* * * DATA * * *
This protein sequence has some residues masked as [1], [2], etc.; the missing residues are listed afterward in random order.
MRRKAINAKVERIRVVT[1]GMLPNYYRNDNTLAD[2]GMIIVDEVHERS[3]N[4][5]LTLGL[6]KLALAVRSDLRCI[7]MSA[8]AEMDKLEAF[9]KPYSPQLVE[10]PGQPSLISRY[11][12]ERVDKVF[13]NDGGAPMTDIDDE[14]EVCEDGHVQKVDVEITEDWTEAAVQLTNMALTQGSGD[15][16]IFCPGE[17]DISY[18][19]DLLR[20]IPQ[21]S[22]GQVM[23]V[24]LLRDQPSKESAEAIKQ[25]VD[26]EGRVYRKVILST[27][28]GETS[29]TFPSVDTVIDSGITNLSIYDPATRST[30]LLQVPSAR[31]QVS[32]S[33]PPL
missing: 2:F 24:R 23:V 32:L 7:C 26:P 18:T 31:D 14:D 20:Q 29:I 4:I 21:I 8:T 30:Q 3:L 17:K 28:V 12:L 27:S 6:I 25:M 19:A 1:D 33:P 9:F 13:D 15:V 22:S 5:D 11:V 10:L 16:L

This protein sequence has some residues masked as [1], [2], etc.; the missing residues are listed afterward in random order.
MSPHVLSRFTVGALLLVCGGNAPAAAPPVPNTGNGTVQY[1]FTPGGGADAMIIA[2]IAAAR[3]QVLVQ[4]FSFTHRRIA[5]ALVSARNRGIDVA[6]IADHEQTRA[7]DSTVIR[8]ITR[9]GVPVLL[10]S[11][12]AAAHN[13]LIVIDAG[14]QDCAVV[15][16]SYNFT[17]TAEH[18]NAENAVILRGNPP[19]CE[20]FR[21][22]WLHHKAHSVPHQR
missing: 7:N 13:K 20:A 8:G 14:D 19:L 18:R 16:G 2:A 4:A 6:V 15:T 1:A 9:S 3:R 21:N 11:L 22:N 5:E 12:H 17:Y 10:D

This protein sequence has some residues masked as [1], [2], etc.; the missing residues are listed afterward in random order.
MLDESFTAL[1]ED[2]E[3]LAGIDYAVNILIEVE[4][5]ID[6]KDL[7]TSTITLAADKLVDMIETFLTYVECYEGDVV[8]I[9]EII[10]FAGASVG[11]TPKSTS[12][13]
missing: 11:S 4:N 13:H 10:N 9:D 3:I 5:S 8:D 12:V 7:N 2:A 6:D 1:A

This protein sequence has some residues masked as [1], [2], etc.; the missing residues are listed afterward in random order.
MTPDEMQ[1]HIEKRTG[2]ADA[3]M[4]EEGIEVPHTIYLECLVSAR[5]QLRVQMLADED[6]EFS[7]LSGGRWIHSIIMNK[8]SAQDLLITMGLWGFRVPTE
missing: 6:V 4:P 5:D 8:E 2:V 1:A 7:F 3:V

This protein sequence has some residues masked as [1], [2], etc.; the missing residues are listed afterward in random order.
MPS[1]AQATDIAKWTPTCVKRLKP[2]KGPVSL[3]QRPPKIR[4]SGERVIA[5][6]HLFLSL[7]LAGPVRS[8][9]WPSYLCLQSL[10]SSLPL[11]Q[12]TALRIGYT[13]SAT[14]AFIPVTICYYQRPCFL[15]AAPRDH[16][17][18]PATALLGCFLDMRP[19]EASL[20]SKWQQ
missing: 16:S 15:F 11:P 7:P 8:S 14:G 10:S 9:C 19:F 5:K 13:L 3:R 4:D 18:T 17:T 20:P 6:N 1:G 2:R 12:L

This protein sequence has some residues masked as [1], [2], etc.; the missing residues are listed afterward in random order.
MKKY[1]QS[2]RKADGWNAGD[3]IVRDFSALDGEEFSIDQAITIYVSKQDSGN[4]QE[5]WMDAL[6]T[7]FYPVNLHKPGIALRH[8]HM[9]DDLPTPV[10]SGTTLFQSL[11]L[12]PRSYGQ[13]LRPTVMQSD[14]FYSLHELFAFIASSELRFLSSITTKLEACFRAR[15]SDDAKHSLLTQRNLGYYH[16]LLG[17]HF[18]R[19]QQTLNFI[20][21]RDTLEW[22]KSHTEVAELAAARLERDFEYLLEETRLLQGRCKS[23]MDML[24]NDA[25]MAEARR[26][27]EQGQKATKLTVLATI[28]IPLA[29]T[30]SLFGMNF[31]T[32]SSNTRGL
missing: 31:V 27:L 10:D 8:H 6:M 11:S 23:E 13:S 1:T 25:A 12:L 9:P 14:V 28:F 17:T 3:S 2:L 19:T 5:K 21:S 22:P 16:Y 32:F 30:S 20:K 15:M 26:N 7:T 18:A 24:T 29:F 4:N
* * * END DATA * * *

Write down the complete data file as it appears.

This protein sequence has some residues masked as [1], [2], etc.; the missing residues are listed afterward in random order.
MRRKAINAKVERIRVVT[1]GMLPNYYRNDNTLAD[2]GMIIVDEVHERS[3]N[4][5]LTLGL[6]KLALAVRSDLRCI[7]MSA[8]AEMDKLEAF[9]KPYSPQLVE[10]PGQPSLISRY[11][12]ERVDKVF[13]NDGGAPMTDIDDE[14]EVCEDGHVQKVDVEITEDWTEAAVQLTNMALTQGSGD[15][16]IFCPGE[17]DISY[18][19]DLLR[20]IPQ[21]S[22]GQVM[23]V[24]LLRDQPSKESAEAIKQ[25]VD[26]EGRVYRKVILST[27][28]GETS[29]TFPSVDTVIDSGITNLSIYDPATRST[30]LLQVPSAR[31]QVS[32]S[33]PPL
missing: 2:F 24:R 23:V 32:L 7:C 26:P 18:T 31:D 14:D 20:Q 29:I 4:I 21:I 8:T 30:Q 3:L 17:K 28:V 12:L 27:S 6:I 25:M 19:A 1:D 33:P 9:F 13:D 15:V 22:S 5:D 11:V 10:L 16:L

This protein sequence has some residues masked as [1], [2], etc.; the missing residues are listed afterward in random order.
MSPHVLSRFTVGALLLVCGGNAPAAAPPVPNTGNGTVQY[1]FTPGGGADAMIIA[2]IAAAR[3]QVLVQ[4]FSFTHRRIA[5]ALVSARNRGIDVA[6]IADHEQTRA[7]DSTVIR[8]ITR[9]GVPVLL[10]S[11][12]AAAHN[13]LIVIDAG[14]QDCAVV[15][16]SYNFT[17]TAEH[18]NAENAVILRGNPP[19]CE[20]FR[21][22]WLHHKAHSVPHQR
missing: 7:N 13:K 20:A 8:G 14:D 19:L 18:R 16:G 2:A 4:A 6:V 15:T 1:A 9:S 3:R 21:N 11:L 22:N 5:E 12:H 17:Y 10:D

This protein sequence has some residues masked as [1], [2], etc.; the missing residues are listed afterward in random order.
MLDESFTAL[1]ED[2]E[3]LAGIDYAVNILIEVE[4][5]ID[6]KDL[7]TSTITLAADKLVDMIETFLTYVECYEGDVV[8]I[9]EII[10]FAGASVG[11]TPKSTS[12][13]
missing: 11:S 4:N 13:H 10:N 9:D 3:I 5:S 8:D 12:V 7:N 2:A 6:D 1:A

This protein sequence has some residues masked as [1], [2], etc.; the missing residues are listed afterward in random order.
MTPDEMQ[1]HIEKRTG[2]ADA[3]M[4]EEGIEVPHTIYLECLVSAR[5]QLRVQMLADED[6]EFS[7]LSGGRWIHSIIMNK[8]SAQDLLITMGLWGFRVPTE
missing: 6:V 4:P 5:D 8:E 2:V 1:A 7:F 3:V

This protein sequence has some residues masked as [1], [2], etc.; the missing residues are listed afterward in random order.
MPS[1]AQATDIAKWTPTCVKRLKP[2]KGPVSL[3]QRPPKIR[4]SGERVIA[5][6]HLFLSL[7]LAGPVRS[8][9]WPSYLCLQSL[10]SSLPL[11]Q[12]TALRIGYT[13]SAT[14]AFIPVTICYYQRPCFL[15]AAPRDH[16][17][18]PATALLGCFLDMRP[19]EASL[20]SKWQQ
missing: 16:S 15:F 11:P 7:P 8:S 14:G 10:S 9:C 19:F 5:K 13:L 3:R 4:D 18:T 17:T 20:P 6:N 1:G 2:R 12:L

This protein sequence has some residues masked as [1], [2], etc.; the missing residues are listed afterward in random order.
MKKY[1]QS[2]RKADGWNAGD[3]IVRDFSALDGEEFSIDQAITIYVSKQDSGN[4]QE[5]WMDAL[6]T[7]FYPVNLHKPGIALRH[8]HM[9]DDLPTPV[10]SGTTLFQSL[11]L[12]PRSYGQ[13]LRPTVMQSD[14]FYSLHELFAFIASSELRFLSSITTKLEACFRAR[15]SDDAKHSLLTQRNLGYYH[16]LLG[17]HF[18]R[19]QQTLNFI[20][21]RDTLEW[22]KSHTEVAELAAARLERDFEYLLEETRLLQGRCKS[23]MDML[24]NDA[25]MAEARR[26][27]EQGQKATKLTVLATI[28]IPLA[29]T[30]SLFGMNF[31]T[32]SSNTRGL
missing: 31:V 27:L 10:D 8:H 6:M 11:S 23:E 13:S 1:T 25:A 12:L 9:P 14:V 28:F 17:T 3:S 2:L 19:T 5:K 21:S 22:P 16:Y 32:F 30:S 20:K 15:M 26:N 7:T 18:A 24:T 29:F 4:N